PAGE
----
The complaint filed January 14 says Health Net's six-month delay in notifying Vermont residents violates the Security Breach Notice Act. That law requires data collectors to notify affected individuals of security breaches "in the most expedient time possible and without unreasonable delay."
Health Net violated HIPAA by failing to secure PHI and breached the Consumer Fraud Act by misrepresenting the risk posed to affected individuals in the company's notice letters.
The complaint and proposed consent decree were filed in the U.S. District Court for the District of Vermont. The consent decree must be approved by a judge before it takes effect.
"Health Net has taken significant steps to assure that our members are protected," Health Net says. "We have offered two years of free credit monitoring services for all impacted members who elect this service. This service also includes $1 million of identity theft insurance coverage, as well as fraud resolution and credit and identity restoration services at no cost to the members."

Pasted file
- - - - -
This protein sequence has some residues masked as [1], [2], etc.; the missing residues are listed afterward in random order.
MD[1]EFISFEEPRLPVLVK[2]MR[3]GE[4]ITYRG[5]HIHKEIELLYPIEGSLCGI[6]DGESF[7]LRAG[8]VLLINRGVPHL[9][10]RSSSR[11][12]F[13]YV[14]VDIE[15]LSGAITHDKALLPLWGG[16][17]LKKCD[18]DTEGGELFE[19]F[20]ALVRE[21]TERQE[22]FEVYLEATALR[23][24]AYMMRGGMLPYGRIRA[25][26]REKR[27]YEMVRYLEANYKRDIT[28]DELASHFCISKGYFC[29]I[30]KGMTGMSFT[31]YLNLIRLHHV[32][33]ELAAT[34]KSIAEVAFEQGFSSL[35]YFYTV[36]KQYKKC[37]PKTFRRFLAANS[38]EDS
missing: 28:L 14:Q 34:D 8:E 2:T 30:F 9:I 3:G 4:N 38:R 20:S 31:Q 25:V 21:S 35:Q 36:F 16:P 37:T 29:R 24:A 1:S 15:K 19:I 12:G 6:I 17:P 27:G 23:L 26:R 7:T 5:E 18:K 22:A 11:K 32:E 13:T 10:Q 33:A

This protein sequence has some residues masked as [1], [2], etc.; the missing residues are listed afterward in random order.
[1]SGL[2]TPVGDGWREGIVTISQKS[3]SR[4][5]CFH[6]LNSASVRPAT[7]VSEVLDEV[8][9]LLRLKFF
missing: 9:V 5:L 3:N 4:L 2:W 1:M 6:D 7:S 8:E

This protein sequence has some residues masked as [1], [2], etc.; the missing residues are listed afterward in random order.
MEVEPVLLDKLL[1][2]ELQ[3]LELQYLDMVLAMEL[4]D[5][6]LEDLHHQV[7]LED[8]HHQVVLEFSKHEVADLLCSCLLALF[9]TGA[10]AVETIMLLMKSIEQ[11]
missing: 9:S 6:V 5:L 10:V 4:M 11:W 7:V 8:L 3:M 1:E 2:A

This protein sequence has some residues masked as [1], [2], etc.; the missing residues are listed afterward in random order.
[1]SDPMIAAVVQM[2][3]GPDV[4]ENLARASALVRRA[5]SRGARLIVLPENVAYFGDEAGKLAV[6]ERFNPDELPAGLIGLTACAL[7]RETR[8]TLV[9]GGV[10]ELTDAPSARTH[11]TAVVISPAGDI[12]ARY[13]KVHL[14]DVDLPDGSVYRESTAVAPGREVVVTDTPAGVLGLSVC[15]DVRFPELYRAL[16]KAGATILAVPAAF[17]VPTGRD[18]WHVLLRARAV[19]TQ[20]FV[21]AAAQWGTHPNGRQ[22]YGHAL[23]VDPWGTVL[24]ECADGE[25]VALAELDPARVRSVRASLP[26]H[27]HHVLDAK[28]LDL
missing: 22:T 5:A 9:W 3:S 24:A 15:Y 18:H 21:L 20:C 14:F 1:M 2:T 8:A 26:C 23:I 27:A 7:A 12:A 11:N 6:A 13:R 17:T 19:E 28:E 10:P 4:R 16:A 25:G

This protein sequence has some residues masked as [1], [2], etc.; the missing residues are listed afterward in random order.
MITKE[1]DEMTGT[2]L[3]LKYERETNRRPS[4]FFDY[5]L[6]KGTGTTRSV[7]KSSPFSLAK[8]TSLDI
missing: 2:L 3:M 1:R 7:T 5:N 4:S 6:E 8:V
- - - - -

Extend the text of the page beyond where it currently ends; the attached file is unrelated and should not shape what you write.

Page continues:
Health Net not only settled with the Connecticut state attorney general's office (for $250,000) but also with the Connecticut Insurance Commission, which reached a settlement with Health Net in which the insurer had to pay the state $375,000 in penalties for failing to safeguard the personal information of its members from misuse by third parties.